© Paul T. Hornby, 2019

Drumend stone

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Drumend stone 56.597504, -3.301617 Drumend stone

Chapel Well, Berryhill, Bankfoot, Perthshire

Holy Well (destroyed):  OS Grid Reference – NO 02179 34749

Also Known as:

  1. Beltane Well
  2. Canmore ID 27045

Getting Here

Note the position of the Well vis-a-vis the wall and the burn.

I accessed the site by parking up at Little Tullybelton, walking up the hill and crossing into the field on the left just north of the wood, then walking due west (crossing barbed wire fences) until dropping down into the valley of the Ordie Burn and following the track into the wood, then, noting where the burn crosses south of the old stone wall. The site of the well is marked by some tussocks of cotton grass. Don’t confuse with a patch of nettles and docks 2-300 hundred yards east where you enter the wood.

Archaeology & History

All that remains is a clump of Cotton Grass.

This well was destroyed about 170 years ago and the site of it is quite hard to find as the land has been turned over to forestry. It was near a chapel and burial ground that were also destroyed by the farmer of the time. The old wall formed part of the boundary of the detached portion or enclave of the neighbouring parish of Methven.

The Reverend Thomas Nelson, Minister of the Parish of Auchtergaven, has this to say in the New Statistical Account of 1845;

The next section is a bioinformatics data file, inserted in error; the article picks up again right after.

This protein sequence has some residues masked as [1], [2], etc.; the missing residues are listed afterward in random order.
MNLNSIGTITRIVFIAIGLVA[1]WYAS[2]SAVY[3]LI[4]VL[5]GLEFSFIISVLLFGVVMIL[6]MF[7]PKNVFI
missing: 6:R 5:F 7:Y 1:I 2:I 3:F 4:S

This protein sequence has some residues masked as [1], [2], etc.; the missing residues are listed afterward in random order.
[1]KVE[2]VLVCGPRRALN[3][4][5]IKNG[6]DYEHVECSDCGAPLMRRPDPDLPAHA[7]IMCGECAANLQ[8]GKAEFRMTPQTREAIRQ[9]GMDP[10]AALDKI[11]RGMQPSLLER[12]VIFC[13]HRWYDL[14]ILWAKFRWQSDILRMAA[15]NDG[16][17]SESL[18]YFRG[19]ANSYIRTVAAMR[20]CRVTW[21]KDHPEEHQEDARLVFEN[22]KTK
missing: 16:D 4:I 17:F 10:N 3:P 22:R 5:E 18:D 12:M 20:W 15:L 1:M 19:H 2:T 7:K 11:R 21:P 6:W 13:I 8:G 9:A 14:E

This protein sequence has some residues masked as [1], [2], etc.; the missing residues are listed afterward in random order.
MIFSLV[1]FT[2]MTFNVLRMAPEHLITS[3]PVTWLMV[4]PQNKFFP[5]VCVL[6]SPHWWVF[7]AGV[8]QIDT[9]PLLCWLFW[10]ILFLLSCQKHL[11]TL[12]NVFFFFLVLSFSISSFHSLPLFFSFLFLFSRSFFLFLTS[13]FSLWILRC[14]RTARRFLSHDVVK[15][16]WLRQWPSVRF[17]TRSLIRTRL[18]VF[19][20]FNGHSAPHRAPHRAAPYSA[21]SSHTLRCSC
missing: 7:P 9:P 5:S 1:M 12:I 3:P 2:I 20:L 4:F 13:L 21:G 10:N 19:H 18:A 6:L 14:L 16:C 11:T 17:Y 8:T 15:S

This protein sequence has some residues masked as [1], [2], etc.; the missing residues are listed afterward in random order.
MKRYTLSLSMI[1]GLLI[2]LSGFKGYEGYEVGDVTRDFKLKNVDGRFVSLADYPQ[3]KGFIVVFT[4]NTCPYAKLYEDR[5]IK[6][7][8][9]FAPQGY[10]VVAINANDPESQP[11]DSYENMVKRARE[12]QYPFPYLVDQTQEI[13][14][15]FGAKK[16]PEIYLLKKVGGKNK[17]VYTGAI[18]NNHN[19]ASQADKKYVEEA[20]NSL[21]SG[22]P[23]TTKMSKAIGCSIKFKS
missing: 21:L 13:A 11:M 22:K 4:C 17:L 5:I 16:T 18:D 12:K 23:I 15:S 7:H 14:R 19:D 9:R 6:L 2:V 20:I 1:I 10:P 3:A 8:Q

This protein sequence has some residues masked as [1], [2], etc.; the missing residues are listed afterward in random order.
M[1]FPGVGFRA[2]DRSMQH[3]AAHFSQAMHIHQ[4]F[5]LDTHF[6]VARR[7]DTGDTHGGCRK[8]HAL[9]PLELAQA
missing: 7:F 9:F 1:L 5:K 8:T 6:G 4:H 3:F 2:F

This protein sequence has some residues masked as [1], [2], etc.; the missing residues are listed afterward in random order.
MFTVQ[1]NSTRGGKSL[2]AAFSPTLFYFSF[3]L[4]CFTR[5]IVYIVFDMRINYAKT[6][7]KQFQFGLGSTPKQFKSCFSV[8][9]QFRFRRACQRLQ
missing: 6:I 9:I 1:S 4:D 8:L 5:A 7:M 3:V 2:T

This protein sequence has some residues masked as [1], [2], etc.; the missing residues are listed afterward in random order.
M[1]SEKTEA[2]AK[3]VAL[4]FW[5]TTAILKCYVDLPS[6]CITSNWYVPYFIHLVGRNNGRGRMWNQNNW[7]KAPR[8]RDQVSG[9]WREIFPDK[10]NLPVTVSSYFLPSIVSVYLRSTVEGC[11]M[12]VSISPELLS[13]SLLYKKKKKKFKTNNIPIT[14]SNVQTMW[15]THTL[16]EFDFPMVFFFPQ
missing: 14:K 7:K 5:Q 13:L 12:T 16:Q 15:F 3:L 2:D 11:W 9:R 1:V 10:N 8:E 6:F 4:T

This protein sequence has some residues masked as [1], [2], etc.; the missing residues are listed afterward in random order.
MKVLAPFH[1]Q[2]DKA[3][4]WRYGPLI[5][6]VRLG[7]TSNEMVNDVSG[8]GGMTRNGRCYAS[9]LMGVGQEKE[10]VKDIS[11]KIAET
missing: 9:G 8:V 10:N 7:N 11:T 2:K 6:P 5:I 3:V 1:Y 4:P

Superstition formerly invested St Bryde’s, and Chapel Well, and perhaps some others, with a sacred character, and made then places of resort for pious purposes.

‘On the south march of Berryhill Farm, in the same lands of Tullybeagles, there is the site of.. a chapel, where there was a burying-place, where human bones have been recently dug up; and, till of late, the people in the neighbourhood used, on the first Sabbath of May, to drink out of the Holy Well there. This sacred place is on the banks of the Ordie.’

The OS Name Book has the following entry regarding the Well:

The site of a Holy Well which has been traditionally associated with the adjacent chapel. The water of this well is now carried by a covered drain into the adjacent stream, and the well filled in‘.

And this regarding the Chapel:

Part of the ancient roadway to the Well and Chapel

The site of an ancient chapel on the north bank of the Ordie Burn, the chapel was demolished and the graveyard rooted up some years ago by the present tenant of the farm, who has pointed out the site, the dedicatory name is not known‘.

I could find no evidence of the culvert which discharges the waters of the Well into the Burn. What does seem to have been missed is the survival of part of the ancient sunken roadway or pilgrim path to the site, which is still clearly visible.
The fact that it was visited by locals on the first Sabbath in May would point to it having originally been a Beltane well, and therefore of pre-Christian origin.

References:

  1. The New Statistical Account for Auchtergaven, Perthshire, 1845
  2. Ordnance Survey Name Books for Perthshire, 1859-6

© Paul T Hornby 2018

 

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  56.494602, -3.590394 Chapel Well